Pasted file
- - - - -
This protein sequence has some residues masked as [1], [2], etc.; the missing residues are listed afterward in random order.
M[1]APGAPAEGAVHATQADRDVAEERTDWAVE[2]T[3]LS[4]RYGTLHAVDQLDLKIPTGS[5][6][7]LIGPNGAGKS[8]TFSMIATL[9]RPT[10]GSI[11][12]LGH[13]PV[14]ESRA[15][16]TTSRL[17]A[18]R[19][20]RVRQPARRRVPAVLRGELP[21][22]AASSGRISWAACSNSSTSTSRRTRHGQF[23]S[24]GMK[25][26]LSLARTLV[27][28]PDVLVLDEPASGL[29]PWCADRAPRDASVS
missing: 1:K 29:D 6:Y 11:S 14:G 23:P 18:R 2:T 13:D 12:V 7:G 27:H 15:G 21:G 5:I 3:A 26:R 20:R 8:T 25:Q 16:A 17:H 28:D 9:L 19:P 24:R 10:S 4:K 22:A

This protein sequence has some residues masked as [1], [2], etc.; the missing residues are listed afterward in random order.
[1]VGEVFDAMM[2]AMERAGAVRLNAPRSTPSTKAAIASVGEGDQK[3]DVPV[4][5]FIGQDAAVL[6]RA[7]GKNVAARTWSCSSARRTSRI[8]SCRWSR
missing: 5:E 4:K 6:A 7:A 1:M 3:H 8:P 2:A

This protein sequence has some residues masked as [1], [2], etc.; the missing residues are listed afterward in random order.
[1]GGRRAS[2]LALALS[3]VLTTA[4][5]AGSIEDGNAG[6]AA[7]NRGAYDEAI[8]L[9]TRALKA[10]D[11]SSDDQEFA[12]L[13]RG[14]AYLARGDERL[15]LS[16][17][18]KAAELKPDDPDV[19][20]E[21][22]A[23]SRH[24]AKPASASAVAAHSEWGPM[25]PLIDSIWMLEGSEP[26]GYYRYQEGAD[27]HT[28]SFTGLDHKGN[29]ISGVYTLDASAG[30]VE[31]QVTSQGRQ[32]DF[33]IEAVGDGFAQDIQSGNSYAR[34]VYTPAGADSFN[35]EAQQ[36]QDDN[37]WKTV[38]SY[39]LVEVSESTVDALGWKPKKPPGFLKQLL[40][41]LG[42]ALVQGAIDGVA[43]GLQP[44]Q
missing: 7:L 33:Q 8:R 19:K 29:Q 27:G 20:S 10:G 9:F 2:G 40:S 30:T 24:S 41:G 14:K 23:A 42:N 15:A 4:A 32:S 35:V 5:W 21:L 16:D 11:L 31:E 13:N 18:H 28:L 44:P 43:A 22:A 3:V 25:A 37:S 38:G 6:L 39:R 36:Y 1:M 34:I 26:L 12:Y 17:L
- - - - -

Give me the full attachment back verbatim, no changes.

This protein sequence has some residues masked as [1], [2], etc.; the missing residues are listed afterward in random order.
M[1]APGAPAEGAVHATQADRDVAEERTDWAVE[2]T[3]LS[4]RYGTLHAVDQLDLKIPTGS[5][6][7]LIGPNGAGKS[8]TFSMIATL[9]RPT[10]GSI[11][12]LGH[13]PV[14]ESRA[15][16]TTSRL[17]A[18]R[19][20]RVRQPARRRVPAVLRGELP[21][22]AASSGRISWAACSNSSTSTSRRTRHGQF[23]S[24]GMK[25][26]LSLARTLV[27][28]PDVLVLDEPASGL[29]PWCADRAPRDASVS
missing: 1:K 29:D 6:Y 11:S 14:G 23:P 18:R 2:T 13:D 12:V 7:G 27:H 15:G 21:G 5:I 3:A 26:R 20:R 8:T 25:Q 16:A 17:H 28:D 9:L 19:P 24:R 10:S 4:K 22:A

This protein sequence has some residues masked as [1], [2], etc.; the missing residues are listed afterward in random order.
[1]VGEVFDAMM[2]AMERAGAVRLNAPRSTPSTKAAIASVGEGDQK[3]DVPV[4][5]FIGQDAAVL[6]RA[7]GKNVAARTWSCSSARRTSRI[8]SCRWSR
missing: 5:E 4:K 6:A 7:A 1:M 3:H 8:P 2:A

This protein sequence has some residues masked as [1], [2], etc.; the missing residues are listed afterward in random order.
[1]GGRRAS[2]LALALS[3]VLTTA[4][5]AGSIEDGNAG[6]AA[7]NRGAYDEAI[8]L[9]TRALKA[10]D[11]SSDDQEFA[12]L[13]RG[14]AYLARGDERL[15]LS[16][17][18]KAAELKPDDPDV[19][20]E[21][22]A[23]SRH[24]AKPASASAVAAHSEWGPM[25]PLIDSIWMLEGSEP[26]GYYRYQEGAD[27]HT[28]SFTGLDHKGN[29]ISGVYTLDASAG[30]VE[31]QVTSQGRQ[32]DF[33]IEAVGDGFAQDIQSGNSYAR[34]VYTPAGADSFN[35]EAQQ[36]QDDN[37]WKTV[38]SY[39]LVEVSESTVDALGWKPKKPPGFLKQLL[40][41]LG[42]ALVQGAIDGVA[43]GLQP[44]Q
missing: 7:L 33:Q 8:R 19:K 29:Q 27:G 20:S 10:G 9:F 2:G 40:S 30:T 24:S 41:G 14:K 23:A 42:N 15:A 4:A 32:S 35:V 5:W 21:L 16:D 11:L 31:E 13:N 18:H 28:L 44:P 43:A 22:A 3:V 25:A 37:S 38:G 6:L 39:R 36:Y 1:M 34:I 26:L 12:Y 17:L